Yep - we went trash picking today........ we had fun doing it, and we helped provide a community service at the same time. Now, I know those of you back in the states will probably be thinking, "Only convicts, or those who are in some sort of trouble with the law pick up trash alongside the road", but we were not wearing orange jumpsuits, nor was there a port-a-potty following along behind us. We chose to do this! This was part of volunteering for the East Lothian Council Conservation program, where we meet once a month to help with whatever services are needed at the time.
We met Sam(antha), the ELC ranger with whom we have worked before on other projects, along with several other eager helpers, at the Tantallon Castle car park. There we were handed our tools of the trade and received our instructions for the couple of hours we would be "working". Carrying our pickers and trash bags, we then walked along the road to our starting point, which happened to be along the cliffs over looking Bass Rock and the Firth of Forth. I know, tough, huh? We walked along the back side of the stone wall next to the road back towards the castle, and found some trash, but not nearly what I was expecting to find. Yes, Scotland has trash, and there are some places, just like in California, where people actually use places of beauty as dumping grounds, but that wasn't so here.
Though it looks cold in the photos, it really wasn't, and one thing that was welcome was that the usually ever present wind was gone! We actually got a little warm, as we did climb up and down from the roadside down to the beach (again, I know.......walking along the beach picking trash.....work??? Not!). We walked down to Cantry Bay, where there's a Boy Scout "Camp" right on the shore - gorgeous.
We came back up from the beach, and walked along the back of some farmer's fields towards a favourite place of mine - one I'm dying to get into.......more on that soon. First we came upon an abandoned concrete bunker/shack/hut - I don't really know what to call it - that was built in WWII as some kind of lookout/signalling station. I can't seem to find out more info on it - I'll keep looking - but it was fun to go inside and get some photos.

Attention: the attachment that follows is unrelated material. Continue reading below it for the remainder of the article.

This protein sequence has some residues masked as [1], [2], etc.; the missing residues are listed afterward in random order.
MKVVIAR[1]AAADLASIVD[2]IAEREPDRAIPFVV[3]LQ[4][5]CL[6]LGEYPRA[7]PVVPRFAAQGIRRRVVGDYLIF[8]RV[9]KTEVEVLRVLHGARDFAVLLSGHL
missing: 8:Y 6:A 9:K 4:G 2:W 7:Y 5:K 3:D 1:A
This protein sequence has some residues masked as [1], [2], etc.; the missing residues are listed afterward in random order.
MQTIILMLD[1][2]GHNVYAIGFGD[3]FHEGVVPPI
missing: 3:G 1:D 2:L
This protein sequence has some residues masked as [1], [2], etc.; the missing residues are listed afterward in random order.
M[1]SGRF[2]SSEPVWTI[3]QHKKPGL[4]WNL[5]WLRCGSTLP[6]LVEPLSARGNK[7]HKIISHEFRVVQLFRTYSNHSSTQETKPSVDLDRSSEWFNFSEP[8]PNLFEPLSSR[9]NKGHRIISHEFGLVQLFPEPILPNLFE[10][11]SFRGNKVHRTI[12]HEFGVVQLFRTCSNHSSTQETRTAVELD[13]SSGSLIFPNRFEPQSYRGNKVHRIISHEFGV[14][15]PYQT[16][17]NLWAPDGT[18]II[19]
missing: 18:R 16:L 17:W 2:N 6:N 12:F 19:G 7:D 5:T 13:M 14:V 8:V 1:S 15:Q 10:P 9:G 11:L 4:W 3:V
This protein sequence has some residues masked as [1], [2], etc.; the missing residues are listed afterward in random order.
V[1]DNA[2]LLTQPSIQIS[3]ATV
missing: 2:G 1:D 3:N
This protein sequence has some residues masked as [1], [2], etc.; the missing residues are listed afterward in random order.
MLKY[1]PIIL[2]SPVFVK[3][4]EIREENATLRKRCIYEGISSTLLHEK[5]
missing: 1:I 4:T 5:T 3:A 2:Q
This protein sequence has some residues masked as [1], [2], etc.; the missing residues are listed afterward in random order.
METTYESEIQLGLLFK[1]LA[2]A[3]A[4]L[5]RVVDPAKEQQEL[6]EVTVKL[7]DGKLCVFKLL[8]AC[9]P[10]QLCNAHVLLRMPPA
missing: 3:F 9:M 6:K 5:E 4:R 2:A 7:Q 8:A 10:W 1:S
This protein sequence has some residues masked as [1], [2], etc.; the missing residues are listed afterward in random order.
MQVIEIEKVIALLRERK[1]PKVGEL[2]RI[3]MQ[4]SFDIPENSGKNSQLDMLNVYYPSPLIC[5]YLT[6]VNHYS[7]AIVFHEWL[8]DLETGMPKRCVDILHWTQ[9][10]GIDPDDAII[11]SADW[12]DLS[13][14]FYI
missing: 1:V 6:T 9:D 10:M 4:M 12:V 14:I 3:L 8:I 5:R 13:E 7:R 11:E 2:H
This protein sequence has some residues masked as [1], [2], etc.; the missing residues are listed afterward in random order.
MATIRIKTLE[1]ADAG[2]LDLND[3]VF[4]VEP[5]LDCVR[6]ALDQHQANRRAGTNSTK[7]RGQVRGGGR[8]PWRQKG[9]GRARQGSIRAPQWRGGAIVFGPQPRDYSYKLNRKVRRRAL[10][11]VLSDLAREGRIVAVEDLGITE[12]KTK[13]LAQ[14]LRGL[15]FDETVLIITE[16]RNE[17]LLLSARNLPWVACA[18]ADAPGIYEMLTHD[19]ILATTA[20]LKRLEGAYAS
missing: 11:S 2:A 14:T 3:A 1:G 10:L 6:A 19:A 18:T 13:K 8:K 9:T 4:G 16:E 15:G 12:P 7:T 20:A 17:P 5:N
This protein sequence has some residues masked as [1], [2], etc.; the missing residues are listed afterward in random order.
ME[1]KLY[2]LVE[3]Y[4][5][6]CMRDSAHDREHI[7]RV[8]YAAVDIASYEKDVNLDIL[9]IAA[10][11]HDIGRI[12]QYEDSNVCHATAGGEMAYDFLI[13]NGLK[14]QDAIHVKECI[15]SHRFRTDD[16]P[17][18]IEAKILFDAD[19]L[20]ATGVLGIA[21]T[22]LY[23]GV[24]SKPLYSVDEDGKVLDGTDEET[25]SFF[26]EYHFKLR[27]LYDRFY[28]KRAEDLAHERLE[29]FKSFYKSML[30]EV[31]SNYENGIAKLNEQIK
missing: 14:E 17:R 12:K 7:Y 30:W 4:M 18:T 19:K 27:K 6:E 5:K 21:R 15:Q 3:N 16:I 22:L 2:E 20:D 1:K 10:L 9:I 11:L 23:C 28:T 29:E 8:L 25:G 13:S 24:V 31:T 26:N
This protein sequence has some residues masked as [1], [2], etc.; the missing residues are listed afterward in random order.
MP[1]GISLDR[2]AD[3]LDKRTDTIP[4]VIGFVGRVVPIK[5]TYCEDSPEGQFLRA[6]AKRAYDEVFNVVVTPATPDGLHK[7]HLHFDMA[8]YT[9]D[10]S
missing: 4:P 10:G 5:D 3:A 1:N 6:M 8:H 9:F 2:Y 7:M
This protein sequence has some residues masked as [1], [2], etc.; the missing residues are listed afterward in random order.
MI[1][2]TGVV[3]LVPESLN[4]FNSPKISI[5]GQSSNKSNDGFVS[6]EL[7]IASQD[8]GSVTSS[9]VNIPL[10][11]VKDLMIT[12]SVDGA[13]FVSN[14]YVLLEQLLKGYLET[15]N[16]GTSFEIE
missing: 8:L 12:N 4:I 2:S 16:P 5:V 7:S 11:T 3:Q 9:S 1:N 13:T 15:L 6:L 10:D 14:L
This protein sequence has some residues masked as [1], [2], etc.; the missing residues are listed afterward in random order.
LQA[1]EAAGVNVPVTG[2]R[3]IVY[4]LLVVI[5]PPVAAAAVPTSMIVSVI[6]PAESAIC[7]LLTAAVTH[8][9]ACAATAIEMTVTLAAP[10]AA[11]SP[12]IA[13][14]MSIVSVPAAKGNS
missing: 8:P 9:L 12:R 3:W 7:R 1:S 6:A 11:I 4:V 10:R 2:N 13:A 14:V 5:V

A little further along is what I really want to get into to get photographs taken - Gin Head Radar Station. Built on 5 acres in 1943, Gin Head, was built by the Admirality in 1943 on this spectacular cliff-top setting. Dozens of scientists worked there trying to intercept communication between enemy destroyers and U-boats. The important work also allowed the RAF to scramble its fighters to scare off attacks from the Luftwaffe. Its greatest success was in developing innovative technology that was used to trick the Nazis into thinking the Allies were planning to invade at Calais instead of Normandy on D-Day. The derelict site has since fallen into ruin and is now for sale for £3.5m! I've seen some images of the insides of these abandoned buildings, and I hope to be able to get inside of them before they are torn down.
We wrapped up our duties and headed back to the car park to turn in our trash and tools. It was a fun and easy way to help the community, get some exercise, meet some new people and see some familiar faces. Oh, and we each received a nice polo shirt for being volunteers! On Sunday we will be going to a place along the coast to learn how to help with the Eider Duck Monitoring Program. This will involve sitting along the coast looking out to little islands close to shore where the ducks breed and nest. More fun - I'll let you know how it goes!